Gaming My Way

06 May

100 Games I’ve Played, Part 3

Inspired by James Newton’s Sega Top 50, I decided I’d like to try my own project. This is going to be one hundred different games I’ve played, beginning to end. There are a couple exceptions for games in a persistent world format, but they’re a minority. Of course, one hundred games are easy, but to keep things interesting, I’m only pulling one game per series. To be clear though, that doesn’t mean games with the same characters can’t show up together on the list, just not games from the same series. For instance, I could (and may) include both Super Mario Bros. and Super Mario Kart, but I would not include both Super Mario Bros. and Super Mario 64.

Now is the perfect time for this project, as I’m now leading up to my 100th post on Gaming My Way. Some of these games will be excellent, others will be awful, but all have been played through. Today, I’m moving on to the next 10, in no particular order, and I’ll do 10 more each post until I reach 100. Perhaps you’ll find some gems in here to try out, as well as a few to ridicule and warn others against playing.

21) Super Mario Bros. 3 (NES)

This game is quite possibly the pinnacle of the Super Mario Bros. series. Perhaps it’s the huge number of levels crammed into the game. Or maybe the amazing number of power-ups to choose from, along with obscure secrets to find (or read about in the strategy guide). Perhaps it’s the ever so slightly refined but familiar gameplay with all the new elements mentioned before added in. Whatever it is, this game is amazing, and if you’ve been living under a rock and somehow managed not to play it, you should go and fix that now. Yes, I know I didn’t actually say anything about how the game works… I really hope I don’t need to.

22) Final Fantasy VI (SNES)

I think this game is the finest the series had to offer, but I certainly understand valid arguments can be made about many other games in the series as well. I was drawn in by the large cast of characters. Not because there were a lot of characters, but because almost all of them got enough face time to be major players in the story, and I found myself caring about all but one character by the end of the game. In addition, this game had one of the better renditions of the save the world from ending theme, along with one of the best villains the series has seen in Kefka.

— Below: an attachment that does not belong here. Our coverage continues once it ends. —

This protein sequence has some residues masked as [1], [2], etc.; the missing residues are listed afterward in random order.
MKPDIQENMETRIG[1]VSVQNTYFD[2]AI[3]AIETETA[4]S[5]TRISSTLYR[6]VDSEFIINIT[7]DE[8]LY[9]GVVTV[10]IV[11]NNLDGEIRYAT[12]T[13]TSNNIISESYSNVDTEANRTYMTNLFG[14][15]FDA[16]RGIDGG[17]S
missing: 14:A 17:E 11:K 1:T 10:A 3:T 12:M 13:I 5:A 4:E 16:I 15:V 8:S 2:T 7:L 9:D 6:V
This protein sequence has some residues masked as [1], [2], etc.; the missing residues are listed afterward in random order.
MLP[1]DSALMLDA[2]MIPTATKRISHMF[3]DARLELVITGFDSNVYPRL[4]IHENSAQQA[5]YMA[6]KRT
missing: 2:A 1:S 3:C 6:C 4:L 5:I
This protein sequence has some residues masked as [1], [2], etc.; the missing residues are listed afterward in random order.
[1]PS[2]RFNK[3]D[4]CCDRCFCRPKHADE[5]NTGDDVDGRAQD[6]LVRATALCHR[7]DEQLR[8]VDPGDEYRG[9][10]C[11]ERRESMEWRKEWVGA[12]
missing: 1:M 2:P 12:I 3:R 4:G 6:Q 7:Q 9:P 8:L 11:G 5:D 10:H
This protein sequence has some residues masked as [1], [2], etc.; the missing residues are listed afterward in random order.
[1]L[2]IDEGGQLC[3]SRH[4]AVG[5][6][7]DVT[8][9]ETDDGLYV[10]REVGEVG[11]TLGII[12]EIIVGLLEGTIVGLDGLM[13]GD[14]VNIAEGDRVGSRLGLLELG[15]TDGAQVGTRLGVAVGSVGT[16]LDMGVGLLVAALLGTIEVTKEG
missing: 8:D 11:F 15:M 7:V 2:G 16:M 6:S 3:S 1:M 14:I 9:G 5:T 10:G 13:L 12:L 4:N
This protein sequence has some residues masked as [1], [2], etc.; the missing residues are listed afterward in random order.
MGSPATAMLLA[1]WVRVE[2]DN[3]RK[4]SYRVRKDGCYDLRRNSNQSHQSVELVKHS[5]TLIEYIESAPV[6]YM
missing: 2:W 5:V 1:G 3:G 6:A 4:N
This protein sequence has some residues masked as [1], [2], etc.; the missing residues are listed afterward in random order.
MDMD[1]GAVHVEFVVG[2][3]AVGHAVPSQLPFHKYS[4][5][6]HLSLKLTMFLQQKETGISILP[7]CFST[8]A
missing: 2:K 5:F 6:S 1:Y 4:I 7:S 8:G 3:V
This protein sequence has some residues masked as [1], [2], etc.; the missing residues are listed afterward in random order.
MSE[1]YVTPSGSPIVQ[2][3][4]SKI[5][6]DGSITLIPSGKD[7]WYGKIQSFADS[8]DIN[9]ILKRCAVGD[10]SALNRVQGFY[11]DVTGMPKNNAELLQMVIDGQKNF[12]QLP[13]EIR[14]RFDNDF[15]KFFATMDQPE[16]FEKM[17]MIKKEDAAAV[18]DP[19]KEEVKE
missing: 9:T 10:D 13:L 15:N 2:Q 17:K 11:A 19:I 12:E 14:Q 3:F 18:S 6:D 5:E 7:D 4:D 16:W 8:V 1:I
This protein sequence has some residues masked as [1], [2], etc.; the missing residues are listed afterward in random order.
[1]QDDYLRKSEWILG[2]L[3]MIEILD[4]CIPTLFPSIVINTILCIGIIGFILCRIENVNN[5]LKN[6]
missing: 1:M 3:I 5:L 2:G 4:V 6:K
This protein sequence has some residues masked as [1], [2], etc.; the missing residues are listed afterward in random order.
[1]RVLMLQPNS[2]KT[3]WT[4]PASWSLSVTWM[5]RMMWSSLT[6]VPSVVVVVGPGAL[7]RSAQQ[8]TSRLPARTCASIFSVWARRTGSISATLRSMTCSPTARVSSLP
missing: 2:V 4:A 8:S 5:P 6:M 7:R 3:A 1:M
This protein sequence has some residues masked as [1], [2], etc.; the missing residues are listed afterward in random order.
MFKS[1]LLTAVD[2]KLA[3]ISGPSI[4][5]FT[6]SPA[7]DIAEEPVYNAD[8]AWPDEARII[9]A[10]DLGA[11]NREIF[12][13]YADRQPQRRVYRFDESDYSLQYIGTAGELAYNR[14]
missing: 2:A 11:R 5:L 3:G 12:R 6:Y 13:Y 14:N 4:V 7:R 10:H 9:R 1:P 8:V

23) Grandia 2 (Dreamcast)

Best. Battle System. Ever. Seriously, this game has the best turn-based battle system I’ve ever seen in an rpg. It actually starts out seeming rather similar to the battle system used in Final Fantasy VII with the way the timing is set up, but you quickly learn it’s far more than that. Positioning in battle matters. The range of the weapon you have  matters. What you and your enemies are trying to do at any given time matters. Because with the right timing, some attacks can cancel out attacks the enemies you’re fighting are preparing. Same goes for enemies canceling your attacks as well though. So it becomes important to decide which attacks to use when. You can do a single powerful attack to cancel enemy attacks, or a series of weaker attacks that do more damage but don’t cancel enemy attacks. You can go for the fast attack to avoid having it canceled, or the big powerful attack for big damage. And then there’s repositioning so you’re in a favorable position to react to enemy attacks, or to prevent the clustering that leads to area effects wiping out the party instead of just a few characters. It’s awesome. The story, on the other hand, is passable, but nothing you haven’t seen before. You play this one for the dungeon crawl.